Meet Kipton Cronkite: art collector, philanthropist, real estate professional, and entrepreneur who is perhaps best known for founding KiptonART, an online lookbook dedicated to supporting young artists. Nowadays, he’s combined his savvy in both art and real estate to launch his latest venture, ArtStager, a platform that brings unique art from emerging and established artists into luxury real estate developments. His promise is a win-win for both the artist and the developer; the former gains exposure to a coveted audience, while the latter infuses signature properties with personality and style.

ArtStager nicely demonstrates how art can transform the place we live, and how the space we live can actually become a work of art. Read Kipton’s insights into the market, and reach out for opportunities to collaborate!

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What are the biggest changes happening in art right now?

First, there’s more social media presence now than there has been ever before. Art fairs have also exploded, so people are much more aware of what’s going on, and there are more opportunities to see art outside of formal galleries.

Second, instead of only having art collectors and serious buyers at art shows, we’re starting to see a lot of young people attending who just want to learn more about art. Luxury and corporate brands are driving a lot more attention to art as well, so you have more mainstream access. It’s been great for the overall market.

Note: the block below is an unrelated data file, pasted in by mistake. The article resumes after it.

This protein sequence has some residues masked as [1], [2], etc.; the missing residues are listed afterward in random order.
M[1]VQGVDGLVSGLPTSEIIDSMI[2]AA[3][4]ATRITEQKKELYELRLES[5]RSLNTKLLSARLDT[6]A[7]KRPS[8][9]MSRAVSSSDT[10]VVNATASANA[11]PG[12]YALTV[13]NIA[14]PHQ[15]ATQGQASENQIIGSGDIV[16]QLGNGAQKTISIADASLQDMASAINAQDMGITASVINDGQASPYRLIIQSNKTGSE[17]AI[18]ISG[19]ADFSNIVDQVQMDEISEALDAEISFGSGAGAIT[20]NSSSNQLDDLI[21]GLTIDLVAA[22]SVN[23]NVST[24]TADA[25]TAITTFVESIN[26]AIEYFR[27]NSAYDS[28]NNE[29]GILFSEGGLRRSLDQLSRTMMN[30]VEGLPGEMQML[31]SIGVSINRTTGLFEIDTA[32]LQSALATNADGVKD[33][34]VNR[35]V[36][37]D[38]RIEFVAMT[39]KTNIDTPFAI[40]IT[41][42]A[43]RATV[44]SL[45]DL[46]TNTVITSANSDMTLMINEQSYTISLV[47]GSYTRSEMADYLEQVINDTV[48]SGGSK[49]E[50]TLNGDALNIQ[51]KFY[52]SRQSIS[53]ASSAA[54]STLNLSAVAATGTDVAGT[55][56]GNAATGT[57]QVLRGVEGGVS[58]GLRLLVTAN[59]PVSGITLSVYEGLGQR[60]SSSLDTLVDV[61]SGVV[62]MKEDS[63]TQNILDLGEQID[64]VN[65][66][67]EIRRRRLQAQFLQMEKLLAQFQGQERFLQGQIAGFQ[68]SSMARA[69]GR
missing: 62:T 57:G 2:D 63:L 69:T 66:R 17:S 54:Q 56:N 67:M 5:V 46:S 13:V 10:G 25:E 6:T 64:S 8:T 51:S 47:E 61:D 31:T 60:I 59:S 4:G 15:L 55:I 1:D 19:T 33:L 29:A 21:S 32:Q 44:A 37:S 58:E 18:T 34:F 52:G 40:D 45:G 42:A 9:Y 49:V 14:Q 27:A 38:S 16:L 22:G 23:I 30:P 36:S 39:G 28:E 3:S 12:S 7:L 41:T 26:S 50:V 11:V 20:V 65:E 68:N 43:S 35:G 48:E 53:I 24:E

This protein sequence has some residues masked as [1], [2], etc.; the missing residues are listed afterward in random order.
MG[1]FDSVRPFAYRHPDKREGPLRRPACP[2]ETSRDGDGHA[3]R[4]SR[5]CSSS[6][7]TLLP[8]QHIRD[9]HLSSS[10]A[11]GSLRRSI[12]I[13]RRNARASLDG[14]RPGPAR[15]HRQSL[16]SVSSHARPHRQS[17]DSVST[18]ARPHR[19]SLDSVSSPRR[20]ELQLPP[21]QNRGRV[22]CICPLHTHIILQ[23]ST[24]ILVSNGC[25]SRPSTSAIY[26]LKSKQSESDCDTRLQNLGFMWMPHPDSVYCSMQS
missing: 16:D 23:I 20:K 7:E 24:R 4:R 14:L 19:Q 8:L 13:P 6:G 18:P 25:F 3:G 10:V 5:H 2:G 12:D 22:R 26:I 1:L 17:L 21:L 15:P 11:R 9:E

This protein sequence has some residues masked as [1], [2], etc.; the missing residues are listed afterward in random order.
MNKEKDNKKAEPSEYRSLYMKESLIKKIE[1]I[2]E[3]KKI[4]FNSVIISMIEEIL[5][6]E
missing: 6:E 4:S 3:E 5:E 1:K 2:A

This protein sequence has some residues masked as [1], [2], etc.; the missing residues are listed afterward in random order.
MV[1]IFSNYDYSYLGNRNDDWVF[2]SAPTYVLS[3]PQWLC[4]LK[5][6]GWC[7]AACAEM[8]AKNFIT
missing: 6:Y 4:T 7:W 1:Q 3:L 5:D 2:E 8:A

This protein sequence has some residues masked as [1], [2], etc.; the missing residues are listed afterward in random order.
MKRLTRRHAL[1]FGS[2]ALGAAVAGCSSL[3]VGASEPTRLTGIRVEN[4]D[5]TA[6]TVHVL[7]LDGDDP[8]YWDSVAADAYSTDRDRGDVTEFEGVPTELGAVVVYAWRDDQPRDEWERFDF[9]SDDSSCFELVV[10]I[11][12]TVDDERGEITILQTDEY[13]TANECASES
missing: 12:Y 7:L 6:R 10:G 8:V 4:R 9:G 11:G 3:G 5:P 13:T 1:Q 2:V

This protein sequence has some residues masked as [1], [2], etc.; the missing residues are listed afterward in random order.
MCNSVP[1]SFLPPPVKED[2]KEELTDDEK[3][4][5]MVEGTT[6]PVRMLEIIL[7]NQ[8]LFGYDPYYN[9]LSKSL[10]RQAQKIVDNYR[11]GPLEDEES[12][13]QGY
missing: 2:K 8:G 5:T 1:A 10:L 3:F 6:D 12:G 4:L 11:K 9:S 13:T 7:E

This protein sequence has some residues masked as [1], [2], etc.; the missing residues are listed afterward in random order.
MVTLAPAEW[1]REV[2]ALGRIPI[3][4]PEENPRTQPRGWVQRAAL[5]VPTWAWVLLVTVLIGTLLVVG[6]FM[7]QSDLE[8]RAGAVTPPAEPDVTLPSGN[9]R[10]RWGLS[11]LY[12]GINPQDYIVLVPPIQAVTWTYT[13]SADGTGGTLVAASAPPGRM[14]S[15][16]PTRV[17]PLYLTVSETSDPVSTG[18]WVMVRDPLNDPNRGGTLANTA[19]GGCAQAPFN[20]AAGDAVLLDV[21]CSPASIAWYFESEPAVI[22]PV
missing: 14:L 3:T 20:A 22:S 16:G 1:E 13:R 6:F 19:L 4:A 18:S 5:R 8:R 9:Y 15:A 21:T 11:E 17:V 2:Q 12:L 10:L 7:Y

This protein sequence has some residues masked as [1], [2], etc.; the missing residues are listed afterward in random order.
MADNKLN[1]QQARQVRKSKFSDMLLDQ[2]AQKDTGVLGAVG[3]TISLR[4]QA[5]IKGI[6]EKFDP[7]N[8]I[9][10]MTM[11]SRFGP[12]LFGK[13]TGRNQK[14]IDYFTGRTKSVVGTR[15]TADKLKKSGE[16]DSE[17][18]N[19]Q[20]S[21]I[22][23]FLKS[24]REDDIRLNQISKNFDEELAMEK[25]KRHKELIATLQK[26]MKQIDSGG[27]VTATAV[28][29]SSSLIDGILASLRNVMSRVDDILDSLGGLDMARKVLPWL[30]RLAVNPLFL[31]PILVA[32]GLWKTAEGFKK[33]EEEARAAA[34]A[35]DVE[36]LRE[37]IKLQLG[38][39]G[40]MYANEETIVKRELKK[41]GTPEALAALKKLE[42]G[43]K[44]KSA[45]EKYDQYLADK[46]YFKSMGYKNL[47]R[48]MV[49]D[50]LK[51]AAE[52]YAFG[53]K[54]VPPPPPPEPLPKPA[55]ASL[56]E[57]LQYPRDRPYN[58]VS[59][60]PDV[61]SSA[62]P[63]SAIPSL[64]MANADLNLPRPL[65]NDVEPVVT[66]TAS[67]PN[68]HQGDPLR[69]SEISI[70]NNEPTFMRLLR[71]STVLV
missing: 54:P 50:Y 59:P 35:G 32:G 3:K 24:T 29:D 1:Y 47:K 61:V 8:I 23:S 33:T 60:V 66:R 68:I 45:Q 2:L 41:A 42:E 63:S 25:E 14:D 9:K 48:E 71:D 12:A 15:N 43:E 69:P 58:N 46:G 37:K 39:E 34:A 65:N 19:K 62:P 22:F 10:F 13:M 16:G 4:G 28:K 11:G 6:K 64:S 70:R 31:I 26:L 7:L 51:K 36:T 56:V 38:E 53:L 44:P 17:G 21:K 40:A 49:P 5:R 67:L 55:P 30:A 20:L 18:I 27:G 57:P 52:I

Over the last few years, maybe because of the economy, people are looking for different places to invest their money. Similar to how the real estate market has skyrocketed in some areas of the market, art is increasingly becoming a great way to earn money in the long-term.

It’s been interesting to see that on the very high end of the market, prices just continue to climb. There are such a small number of people who can afford to participate in that side of the market, and it’s a little intimidating to most people. The good thing is that people are looking for opportunities to buy work from younger artists, and get to know the artists as people. Buyers in their 20s, 30s, and 40s are now looking to for art that has a personal connection. They don’t just want a random piece of art on their wall.

What first got you into the art world?

When I was at Bank of America in 2005, I had the opportunity to exhibit the work of four MFA students from the School of Visual Arts. I became friends with one of the artists, who said that he’d love to show his art outside of the SVA. I told him that I would work on a space for him. I came back and proposed doing something at the W Hotel in Times Square. After that event, which ran throughout the summer, I suddenly had lots of luxury brands and artists coming to me and asking me what kind of exposure I could give them, and whether I could introduce them to collectors. KiptonART was born out of a need to create a central place where artists could show their portfolios. I started building a roster of artists, which has now grown to over two thousand.

I was doing this while working in finance. I was laid off in 2009 during recession and was suddenly without a full time job. I quickly turned to art and went to the owners of 75 Wall Street and staged eight art exhibitions there that year. I started focusing on growing my roster of artists, and I got my real estate license in 2010 because I was driving so much traffic to the building. The owners said that if I got a license, I could start getting a commission.

That’s when I really started staging spaces.

Nathan Wasserbauer - Kindel Furniture Showroom, NY Design Center.

Nathan Wasserbauer – Kindel Furniture Showroom, NY Design Center.